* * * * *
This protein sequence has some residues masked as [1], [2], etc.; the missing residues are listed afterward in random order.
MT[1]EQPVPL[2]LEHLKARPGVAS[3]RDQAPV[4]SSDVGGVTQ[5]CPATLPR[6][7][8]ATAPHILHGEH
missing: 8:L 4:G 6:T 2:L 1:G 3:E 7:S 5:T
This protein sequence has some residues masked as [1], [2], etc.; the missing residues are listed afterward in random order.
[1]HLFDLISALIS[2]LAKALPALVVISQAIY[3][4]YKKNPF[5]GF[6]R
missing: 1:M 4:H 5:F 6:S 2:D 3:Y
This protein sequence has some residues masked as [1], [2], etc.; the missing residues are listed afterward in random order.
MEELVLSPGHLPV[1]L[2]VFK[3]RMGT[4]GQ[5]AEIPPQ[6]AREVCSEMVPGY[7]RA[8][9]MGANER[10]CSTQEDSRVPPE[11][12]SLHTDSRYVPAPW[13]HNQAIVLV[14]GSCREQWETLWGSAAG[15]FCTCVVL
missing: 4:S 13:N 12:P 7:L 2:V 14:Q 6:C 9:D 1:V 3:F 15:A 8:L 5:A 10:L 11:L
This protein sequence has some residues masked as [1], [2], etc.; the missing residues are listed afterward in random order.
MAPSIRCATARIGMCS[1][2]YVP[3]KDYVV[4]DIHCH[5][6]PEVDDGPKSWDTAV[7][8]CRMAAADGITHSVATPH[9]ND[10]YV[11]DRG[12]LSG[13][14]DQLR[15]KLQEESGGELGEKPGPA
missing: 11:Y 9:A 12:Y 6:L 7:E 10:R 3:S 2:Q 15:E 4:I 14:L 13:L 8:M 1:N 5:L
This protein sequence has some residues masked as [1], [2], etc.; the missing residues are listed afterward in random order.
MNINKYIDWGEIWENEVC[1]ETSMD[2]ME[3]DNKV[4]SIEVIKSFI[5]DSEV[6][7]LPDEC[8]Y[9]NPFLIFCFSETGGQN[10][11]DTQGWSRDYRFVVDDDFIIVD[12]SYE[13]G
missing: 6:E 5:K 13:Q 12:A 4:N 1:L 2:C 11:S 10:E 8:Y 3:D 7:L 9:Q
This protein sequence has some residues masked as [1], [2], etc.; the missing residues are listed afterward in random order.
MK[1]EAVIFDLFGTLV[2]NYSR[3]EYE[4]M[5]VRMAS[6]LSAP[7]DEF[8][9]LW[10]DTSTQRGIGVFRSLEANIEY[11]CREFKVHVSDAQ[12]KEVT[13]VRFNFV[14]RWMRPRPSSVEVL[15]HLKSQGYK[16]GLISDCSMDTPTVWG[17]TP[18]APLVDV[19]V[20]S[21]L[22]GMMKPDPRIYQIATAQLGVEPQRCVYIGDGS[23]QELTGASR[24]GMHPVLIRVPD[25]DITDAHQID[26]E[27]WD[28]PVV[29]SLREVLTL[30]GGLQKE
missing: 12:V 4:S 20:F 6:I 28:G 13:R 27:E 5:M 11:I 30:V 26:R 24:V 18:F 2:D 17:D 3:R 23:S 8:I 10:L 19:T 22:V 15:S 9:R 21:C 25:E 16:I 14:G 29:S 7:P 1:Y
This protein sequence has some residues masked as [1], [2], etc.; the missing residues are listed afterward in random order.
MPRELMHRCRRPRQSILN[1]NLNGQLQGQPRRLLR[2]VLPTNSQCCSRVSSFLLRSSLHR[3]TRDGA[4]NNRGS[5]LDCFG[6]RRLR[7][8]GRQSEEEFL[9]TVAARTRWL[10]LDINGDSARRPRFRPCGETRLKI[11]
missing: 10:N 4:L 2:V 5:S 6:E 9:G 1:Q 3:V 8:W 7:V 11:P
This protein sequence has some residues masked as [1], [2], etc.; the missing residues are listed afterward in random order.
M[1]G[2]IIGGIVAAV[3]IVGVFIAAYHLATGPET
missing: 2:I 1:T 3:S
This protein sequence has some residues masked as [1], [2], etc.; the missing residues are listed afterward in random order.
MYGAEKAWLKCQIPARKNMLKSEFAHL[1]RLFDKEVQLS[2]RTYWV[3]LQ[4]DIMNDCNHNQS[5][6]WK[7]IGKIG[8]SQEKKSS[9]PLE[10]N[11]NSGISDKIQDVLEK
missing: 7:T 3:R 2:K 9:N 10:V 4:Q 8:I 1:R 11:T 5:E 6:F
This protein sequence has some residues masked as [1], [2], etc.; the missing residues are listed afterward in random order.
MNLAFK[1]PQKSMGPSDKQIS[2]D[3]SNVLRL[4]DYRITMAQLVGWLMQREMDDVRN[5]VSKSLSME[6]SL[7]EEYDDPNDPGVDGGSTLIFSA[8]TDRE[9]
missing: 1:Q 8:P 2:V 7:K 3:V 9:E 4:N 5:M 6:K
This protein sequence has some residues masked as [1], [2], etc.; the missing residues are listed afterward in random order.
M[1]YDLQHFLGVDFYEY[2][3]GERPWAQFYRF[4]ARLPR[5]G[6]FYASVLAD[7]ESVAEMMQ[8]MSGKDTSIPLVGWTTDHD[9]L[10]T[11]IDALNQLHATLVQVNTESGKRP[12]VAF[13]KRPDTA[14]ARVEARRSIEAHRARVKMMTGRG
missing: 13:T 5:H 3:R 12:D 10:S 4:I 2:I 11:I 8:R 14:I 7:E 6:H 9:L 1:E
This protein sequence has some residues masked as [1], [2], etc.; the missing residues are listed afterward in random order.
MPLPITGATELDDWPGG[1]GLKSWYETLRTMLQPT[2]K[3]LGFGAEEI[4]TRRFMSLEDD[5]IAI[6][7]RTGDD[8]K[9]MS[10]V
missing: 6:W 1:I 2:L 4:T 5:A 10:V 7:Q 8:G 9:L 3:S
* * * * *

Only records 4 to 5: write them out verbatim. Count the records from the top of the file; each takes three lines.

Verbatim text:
This protein sequence has some residues masked as [1], [2], etc.; the missing residues are listed afterward in random order.
MAPSIRCATARIGMCS[1][2]YVP[3]KDYVV[4]DIHCH[5][6]PEVDDGPKSWDTAV[7][8]CRMAAADGITHSVATPH[9]ND[10]YV[11]DRG[12]LSG[13][14]DQLR[15]KLQEESGGELGEKPGPA
missing: 11:Y 9:A 12:Y 6:L 7:E 10:R 3:S 2:Q 15:E 4:I 14:L 13:L 8:M 1:N 5:L
This protein sequence has some residues masked as [1], [2], etc.; the missing residues are listed afterward in random order.
MNINKYIDWGEIWENEVC[1]ETSMD[2]ME[3]DNKV[4]SIEVIKSFI[5]DSEV[6][7]LPDEC[8]Y[9]NPFLIFCFSETGGQN[10][11]DTQGWSRDYRFVVDDDFIIVD[12]SYE[13]G
missing: 6:E 5:K 13:Q 12:A 4:N 1:L 2:C 11:S 10:E 8:Y 3:D 7:L 9:Q